The steepest decline was at the French firm Societe Generale, one of the world’s largest banks, with $1.6 trillion in assets. The bank was forced to issue a statement denying “all market rumors” about its solvency and announced that it had solid earnings in July and August.

The problem for banks in France and Germany is that they have loaned hundreds of billons of euros to the governments of Spain, Greece, Ireland, Italy and Portugal. These governments are now struggling to avoid defaulting on their obligations.

Although investors have been expressing concern for months about the exposure of French and German banks to the troubled debt of other European countries, this has turned to alarm only in recent days, fueled by a generalized anxiety about the world economy.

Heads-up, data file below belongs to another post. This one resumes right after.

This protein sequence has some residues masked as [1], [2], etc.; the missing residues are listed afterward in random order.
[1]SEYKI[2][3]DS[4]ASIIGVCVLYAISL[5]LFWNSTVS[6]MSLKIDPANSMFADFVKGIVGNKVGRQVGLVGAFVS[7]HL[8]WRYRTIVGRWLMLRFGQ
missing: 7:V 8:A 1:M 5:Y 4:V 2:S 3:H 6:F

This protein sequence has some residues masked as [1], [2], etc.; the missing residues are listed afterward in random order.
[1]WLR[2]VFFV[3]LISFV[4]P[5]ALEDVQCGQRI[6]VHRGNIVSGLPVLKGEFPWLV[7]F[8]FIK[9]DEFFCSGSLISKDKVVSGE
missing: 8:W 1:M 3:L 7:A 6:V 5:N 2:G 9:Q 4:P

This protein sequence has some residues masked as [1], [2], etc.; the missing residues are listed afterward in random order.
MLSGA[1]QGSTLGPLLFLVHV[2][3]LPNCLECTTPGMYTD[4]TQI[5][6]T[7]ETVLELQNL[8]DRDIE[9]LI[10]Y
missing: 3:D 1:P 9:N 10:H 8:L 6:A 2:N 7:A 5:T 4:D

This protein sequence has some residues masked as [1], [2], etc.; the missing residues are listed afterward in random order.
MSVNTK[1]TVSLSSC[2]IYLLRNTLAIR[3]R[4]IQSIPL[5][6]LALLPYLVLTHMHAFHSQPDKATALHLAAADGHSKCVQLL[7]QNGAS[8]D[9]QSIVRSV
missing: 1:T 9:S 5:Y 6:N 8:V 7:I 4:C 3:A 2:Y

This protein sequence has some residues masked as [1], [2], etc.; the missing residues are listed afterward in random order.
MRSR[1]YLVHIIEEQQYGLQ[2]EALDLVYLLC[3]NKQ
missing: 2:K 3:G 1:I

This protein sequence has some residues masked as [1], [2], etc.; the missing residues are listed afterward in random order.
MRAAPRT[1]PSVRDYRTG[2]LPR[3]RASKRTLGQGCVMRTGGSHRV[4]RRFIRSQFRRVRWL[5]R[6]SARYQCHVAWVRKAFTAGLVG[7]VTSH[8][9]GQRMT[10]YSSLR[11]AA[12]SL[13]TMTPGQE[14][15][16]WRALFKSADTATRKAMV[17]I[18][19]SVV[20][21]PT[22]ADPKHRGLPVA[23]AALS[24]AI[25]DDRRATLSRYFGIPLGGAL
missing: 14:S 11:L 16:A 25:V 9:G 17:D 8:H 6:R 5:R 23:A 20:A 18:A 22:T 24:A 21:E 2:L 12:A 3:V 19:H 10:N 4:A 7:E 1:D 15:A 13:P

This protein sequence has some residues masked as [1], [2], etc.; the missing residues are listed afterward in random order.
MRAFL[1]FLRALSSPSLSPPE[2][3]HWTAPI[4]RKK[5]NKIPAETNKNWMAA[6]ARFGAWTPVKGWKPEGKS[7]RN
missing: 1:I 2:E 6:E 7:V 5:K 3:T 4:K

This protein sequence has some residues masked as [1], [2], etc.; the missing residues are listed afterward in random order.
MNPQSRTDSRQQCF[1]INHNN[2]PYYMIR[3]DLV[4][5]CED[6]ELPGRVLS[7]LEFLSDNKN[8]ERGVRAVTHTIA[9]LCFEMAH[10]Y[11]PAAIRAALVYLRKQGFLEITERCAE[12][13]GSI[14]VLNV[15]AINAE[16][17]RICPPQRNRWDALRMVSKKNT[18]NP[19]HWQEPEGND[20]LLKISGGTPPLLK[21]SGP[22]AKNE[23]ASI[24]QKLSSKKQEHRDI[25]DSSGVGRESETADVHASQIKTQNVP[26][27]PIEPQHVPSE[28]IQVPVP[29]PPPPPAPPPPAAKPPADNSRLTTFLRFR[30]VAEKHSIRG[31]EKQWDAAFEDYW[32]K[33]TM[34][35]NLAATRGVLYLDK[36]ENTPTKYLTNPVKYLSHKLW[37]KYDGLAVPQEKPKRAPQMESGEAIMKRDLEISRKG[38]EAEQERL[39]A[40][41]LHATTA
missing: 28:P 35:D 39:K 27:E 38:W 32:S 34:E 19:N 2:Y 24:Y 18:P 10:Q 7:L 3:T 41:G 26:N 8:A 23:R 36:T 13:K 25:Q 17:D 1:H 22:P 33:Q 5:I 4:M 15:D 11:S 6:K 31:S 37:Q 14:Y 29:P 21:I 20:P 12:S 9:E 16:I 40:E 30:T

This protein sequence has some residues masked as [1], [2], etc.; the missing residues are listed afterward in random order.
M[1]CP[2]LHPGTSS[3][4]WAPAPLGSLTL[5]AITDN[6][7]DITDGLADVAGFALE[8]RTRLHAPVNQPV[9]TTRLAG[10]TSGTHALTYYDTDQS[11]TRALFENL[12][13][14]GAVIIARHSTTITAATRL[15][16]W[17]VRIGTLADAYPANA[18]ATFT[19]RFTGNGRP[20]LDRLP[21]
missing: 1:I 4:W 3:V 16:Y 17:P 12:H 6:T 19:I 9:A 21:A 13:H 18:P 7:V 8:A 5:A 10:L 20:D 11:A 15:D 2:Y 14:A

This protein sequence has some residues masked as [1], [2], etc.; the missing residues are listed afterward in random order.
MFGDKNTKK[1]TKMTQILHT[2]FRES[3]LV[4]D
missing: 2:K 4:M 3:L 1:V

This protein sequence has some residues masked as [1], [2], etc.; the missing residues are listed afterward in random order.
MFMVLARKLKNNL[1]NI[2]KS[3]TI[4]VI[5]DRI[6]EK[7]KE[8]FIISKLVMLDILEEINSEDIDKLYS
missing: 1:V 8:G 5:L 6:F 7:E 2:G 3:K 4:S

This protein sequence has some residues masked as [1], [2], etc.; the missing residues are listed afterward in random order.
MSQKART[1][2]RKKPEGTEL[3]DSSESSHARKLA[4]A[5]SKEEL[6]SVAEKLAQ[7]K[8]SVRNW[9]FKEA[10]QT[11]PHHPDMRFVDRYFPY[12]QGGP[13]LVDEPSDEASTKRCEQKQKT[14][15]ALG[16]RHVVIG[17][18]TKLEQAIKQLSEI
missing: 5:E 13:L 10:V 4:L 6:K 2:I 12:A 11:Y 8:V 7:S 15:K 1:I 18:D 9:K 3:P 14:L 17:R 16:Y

If major European banks were to suffer massive losses, that could ripple across the global financial system. Although U.S. banks have limited direct exposure to European government debt, they do extensive business with European financial firms.

“A default or even a serious decline in the value of Italian and Spanish bonds would leave most of the French and German banking systems technically insolvent,” said Robert Shapiro, chairman of Sonecon, an economic consulting firm. “This is a very serious problem. You have a full-on global financial crisis if one of the major European banks goes down.”

On Wednesday, European banks borrowed 50 billion euros, an unusually large sum, from the European Central Bank, giving themselves more cash at a time when private lending between banks is showing new strains.

The rate that banks charge to lend dollars to each other for three months, known as the London Interbank Offered Rate, or Libor, rose to a four-month high of 0.28 percent Wednesday, a sign of heightened concern.